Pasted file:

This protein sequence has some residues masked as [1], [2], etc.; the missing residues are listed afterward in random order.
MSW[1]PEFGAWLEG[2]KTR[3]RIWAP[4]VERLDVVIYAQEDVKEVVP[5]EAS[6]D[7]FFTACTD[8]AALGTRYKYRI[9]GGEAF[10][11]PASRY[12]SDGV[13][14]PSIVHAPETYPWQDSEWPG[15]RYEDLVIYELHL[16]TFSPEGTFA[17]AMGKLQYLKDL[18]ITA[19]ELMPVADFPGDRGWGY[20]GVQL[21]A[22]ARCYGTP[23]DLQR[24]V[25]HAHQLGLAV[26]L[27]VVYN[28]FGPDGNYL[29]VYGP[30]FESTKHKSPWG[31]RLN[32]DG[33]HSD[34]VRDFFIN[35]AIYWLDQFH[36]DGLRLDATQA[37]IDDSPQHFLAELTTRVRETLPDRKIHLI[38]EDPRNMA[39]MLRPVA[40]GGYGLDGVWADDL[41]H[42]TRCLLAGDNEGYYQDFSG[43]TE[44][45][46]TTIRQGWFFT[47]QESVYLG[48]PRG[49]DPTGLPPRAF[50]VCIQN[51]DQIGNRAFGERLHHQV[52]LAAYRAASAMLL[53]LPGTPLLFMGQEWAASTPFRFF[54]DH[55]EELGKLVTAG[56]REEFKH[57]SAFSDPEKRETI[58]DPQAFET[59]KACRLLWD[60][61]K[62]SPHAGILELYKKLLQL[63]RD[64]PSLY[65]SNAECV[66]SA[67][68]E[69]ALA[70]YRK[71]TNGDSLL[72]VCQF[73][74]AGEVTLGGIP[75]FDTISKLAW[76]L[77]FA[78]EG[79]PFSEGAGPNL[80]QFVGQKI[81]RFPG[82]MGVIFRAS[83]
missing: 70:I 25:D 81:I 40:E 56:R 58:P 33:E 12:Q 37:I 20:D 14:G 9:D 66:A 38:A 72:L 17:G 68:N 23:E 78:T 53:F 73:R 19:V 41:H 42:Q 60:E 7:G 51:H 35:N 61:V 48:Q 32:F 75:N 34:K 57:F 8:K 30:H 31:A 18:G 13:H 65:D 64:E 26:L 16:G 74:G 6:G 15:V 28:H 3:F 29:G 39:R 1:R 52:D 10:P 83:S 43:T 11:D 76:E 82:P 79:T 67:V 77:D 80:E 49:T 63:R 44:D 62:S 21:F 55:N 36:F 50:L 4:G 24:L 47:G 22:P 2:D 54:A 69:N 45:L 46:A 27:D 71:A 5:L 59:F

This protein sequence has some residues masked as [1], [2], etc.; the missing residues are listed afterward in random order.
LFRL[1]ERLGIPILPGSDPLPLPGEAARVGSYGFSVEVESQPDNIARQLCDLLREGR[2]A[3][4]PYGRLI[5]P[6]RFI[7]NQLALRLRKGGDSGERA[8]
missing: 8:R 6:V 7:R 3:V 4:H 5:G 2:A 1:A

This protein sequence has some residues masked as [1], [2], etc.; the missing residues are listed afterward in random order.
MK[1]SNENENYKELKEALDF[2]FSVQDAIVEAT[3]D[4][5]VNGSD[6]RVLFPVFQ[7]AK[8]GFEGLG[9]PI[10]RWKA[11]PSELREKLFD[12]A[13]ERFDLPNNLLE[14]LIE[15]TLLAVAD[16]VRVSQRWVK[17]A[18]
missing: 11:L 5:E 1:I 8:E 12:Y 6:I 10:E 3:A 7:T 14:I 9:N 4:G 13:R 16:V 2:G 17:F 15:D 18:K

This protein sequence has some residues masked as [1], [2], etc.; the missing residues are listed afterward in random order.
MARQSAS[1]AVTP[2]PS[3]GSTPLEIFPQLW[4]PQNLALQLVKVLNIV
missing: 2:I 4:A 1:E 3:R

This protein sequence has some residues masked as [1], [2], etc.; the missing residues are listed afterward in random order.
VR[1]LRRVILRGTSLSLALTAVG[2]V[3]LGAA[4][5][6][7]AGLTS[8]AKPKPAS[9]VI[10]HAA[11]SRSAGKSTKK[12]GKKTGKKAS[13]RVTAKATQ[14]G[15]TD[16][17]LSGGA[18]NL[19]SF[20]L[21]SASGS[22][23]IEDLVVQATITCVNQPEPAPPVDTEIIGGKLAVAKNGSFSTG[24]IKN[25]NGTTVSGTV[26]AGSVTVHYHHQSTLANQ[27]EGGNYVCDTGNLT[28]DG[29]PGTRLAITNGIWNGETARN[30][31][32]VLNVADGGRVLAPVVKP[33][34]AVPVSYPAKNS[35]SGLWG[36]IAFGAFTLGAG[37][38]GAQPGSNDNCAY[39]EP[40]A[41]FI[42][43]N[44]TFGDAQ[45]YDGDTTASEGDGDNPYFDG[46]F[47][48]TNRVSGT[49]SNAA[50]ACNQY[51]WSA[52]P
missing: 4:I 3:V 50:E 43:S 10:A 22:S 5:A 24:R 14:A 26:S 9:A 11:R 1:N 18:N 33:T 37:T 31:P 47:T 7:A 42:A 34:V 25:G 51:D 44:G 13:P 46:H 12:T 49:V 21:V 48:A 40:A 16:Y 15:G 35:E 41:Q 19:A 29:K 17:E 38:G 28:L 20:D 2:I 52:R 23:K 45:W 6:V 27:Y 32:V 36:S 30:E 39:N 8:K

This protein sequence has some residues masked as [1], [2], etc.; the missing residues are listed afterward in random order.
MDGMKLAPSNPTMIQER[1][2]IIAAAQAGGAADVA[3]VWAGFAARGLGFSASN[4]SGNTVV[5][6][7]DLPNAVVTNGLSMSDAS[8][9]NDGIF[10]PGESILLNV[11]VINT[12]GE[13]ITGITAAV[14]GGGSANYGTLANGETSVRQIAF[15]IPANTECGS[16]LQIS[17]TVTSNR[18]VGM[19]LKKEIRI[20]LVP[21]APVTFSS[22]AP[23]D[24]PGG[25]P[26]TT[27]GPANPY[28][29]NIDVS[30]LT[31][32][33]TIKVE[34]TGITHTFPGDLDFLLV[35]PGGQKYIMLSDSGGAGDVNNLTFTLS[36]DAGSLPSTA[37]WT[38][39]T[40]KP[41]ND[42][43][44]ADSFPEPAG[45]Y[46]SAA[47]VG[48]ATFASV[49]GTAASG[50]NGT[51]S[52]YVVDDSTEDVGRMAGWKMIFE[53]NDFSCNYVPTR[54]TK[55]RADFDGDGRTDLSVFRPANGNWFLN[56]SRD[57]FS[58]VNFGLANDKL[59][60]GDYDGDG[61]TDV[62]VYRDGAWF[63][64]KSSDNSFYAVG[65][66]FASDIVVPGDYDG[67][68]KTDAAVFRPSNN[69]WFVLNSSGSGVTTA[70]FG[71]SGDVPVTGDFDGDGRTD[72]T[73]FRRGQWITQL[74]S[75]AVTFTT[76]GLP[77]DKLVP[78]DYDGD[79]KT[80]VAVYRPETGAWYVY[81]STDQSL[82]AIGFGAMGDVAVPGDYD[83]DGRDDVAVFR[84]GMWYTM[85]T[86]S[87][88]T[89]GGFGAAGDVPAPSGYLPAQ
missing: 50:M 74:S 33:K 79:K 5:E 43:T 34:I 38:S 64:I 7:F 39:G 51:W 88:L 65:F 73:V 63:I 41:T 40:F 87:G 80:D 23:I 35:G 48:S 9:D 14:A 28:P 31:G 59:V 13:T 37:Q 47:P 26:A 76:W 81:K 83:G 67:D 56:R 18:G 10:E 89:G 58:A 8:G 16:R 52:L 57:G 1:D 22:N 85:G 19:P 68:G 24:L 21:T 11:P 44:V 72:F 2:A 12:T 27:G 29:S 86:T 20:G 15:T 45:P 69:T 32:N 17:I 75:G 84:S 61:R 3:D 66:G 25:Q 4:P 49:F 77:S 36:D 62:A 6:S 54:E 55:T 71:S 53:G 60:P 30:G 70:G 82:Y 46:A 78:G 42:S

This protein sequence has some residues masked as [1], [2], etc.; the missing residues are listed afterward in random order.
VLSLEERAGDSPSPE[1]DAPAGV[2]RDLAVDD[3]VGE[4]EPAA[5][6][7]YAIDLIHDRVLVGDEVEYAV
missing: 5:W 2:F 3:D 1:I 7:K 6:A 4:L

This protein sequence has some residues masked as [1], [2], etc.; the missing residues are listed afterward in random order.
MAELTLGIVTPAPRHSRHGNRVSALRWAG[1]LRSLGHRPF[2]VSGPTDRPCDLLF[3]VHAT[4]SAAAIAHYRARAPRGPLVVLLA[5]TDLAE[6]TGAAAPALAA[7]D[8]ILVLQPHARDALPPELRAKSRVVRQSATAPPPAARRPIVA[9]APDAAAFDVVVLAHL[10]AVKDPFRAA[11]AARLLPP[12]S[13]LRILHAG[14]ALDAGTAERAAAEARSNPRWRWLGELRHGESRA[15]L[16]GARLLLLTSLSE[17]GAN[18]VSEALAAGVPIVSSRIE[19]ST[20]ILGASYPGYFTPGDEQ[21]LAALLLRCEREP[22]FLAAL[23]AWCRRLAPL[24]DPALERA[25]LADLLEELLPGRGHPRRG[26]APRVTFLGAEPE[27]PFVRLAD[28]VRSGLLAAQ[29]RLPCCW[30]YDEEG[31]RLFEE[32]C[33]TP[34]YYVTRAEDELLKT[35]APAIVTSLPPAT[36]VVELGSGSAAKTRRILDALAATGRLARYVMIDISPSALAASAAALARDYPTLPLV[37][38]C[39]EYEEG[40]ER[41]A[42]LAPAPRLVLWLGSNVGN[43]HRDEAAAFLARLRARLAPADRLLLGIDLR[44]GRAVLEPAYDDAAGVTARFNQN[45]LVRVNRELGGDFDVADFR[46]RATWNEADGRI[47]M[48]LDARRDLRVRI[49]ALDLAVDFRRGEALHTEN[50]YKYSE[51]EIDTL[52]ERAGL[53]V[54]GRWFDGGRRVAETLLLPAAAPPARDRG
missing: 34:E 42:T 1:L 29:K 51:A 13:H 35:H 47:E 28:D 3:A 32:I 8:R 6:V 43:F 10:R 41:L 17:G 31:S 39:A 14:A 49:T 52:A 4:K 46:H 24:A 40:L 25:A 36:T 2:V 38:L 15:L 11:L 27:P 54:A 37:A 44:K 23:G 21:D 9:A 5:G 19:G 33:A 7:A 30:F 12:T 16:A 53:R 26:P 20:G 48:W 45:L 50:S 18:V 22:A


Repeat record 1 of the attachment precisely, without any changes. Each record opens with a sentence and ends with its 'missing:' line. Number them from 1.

This protein sequence has some residues masked as [1], [2], etc.; the missing residues are listed afterward in random order.
MSW[1]PEFGAWLEG[2]KTR[3]RIWAP[4]VERLDVVIYAQEDVKEVVP[5]EAS[6]D[7]FFTACTD[8]AALGTRYKYRI[9]GGEAF[10][11]PASRY[12]SDGV[13][14]PSIVHAPETYPWQDSEWPG[15]RYEDLVIYELHL[16]TFSPEGTFA[17]AMGKLQYLKDL[18]ITA[19]ELMPVADFPGDRGWGY[20]GVQL[21]A[22]ARCYGTP[23]DLQR[24]V[25]HAHQLGLAV[26]L[27]VVYN[28]FGPDGNYL[29]VYGP[30]FESTKHKSPWG[31]RLN[32]DG[33]HSD[34]VRDFFIN[35]AIYWLDQFH[36]DGLRLDATQA[37]IDDSPQHFLAELTTRVRETLPDRKIHLI[38]EDPRNMA[39]MLRPVA[40]GGYGLDGVWADDL[41]H[42]TRCLLAGDNEGYYQDFSG[43]TE[44][45][46]TTIRQGWFFT[47]QESVYLG[48]PRG[49]DPTGLPPRAF[50]VCIQN[51]DQIGNRAFGERLHHQV[52]LAAYRAASAMLL[53]LPGTPLLFMGQEWAASTPFRFF[54]DH[55]EELGKLVTAG[56]REEFKH[57]SAFSDPEKRETI[58]DPQAFET[59]KACRLLWD[60][61]K[62]SPHAGILELYKKLLQL[63]RD[64]PSLY[65]SNAECV[66]SA[67][68]E[69]ALA[70]YRK[71]TNGDSLL[72]VCQF[73][74]AGEVTLGGIP[75]FDTISKLAW[76]L[77]FA[78]EG[79]PFSEGAGPNL[80]QFVGQKI[81]RFPG[82]MGVIFRAS[83]
missing: 70:I 25:D 81:I 40:E 56:R 58:P 33:E 12:Q 37:I 20:D 14:G 9:D 66:A 38:A 72:L 17:G 68:N 23:E 78:T 53:F 73:R 19:V 41:H 42:Q 60:E 7:G 51:H 35:N 61:V 48:Q 32:F 75:N 34:K 57:F 8:K 30:H 31:A 18:G 13:H 65:D 64:E 26:L 16:G 74:G 6:G 15:V 28:H 3:F 29:G 39:R 1:R 52:D 10:P 83:S 43:T 11:D 76:E 82:P 79:T 67:V 77:D 80:E 49:T 63:R 44:D 62:S 21:F 55:N 36:F 50:L 4:G 24:L 47:G 22:P 2:D 54:A 69:N 45:L 46:A 27:D 71:A 5:L 59:F